What’s the Prognosis of Cardiomyopathy?

Q:

What’s the prognosis for people with cardiomyopathy? What’s the survival rate and how long can they live?

A:

In spite of the causes of cardiomyopathy, the natural history of the disease may be short, from several months to 2 years ending with death. However, the clinical course can be very long in some cases in which patients respond to therapies. Survival rate varies due to severity and diagnosis.

The annual death rate of people with dilated cardiomyopathy and moderate heart failure is about 20%. It increases to 50 % in those with dilated cardiomyopathy and severe heart failure. The presence of complications may decrease the survival rate for people with cardiomyopathy.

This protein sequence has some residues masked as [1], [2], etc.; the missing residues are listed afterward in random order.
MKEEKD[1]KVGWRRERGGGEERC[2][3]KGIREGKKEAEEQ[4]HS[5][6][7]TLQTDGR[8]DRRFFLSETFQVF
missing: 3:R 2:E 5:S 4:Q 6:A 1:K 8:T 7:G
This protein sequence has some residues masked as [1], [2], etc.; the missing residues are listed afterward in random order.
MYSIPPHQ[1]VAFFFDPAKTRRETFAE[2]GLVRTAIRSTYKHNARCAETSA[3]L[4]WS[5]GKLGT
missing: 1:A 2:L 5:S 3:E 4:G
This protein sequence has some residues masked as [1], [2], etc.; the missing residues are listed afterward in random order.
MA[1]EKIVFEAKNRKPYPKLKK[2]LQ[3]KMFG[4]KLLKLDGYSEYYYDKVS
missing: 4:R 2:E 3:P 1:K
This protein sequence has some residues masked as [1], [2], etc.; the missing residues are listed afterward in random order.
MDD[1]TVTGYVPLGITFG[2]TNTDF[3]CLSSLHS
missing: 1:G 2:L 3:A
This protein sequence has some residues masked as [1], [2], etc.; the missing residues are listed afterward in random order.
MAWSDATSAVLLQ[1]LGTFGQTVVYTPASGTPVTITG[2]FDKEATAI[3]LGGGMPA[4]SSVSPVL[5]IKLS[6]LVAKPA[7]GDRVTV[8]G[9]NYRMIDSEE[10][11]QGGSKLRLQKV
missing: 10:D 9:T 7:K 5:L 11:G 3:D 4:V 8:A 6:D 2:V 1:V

People with hypertrophic obstructive cardiomyopathy usually have a poor prognosis. Unless they undergo the surgery to remove excess myocardial tissue, they seldom respond to drug treatment. The annual mortality rate of this condition is 1% – 2%. It is the most common cause of sudden death in young adults which often results from ventricular fibrillation.

Generally people with restrictive cardiomyopathy seldom respond to therapies, so the prognosis is poor.

 

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* The Content is not intended to be a substitute for professional medical advice, diagnosis, or treatment. Always seek the advice of your physician or other qualified health provider with any questions you may have regarding a medical condition.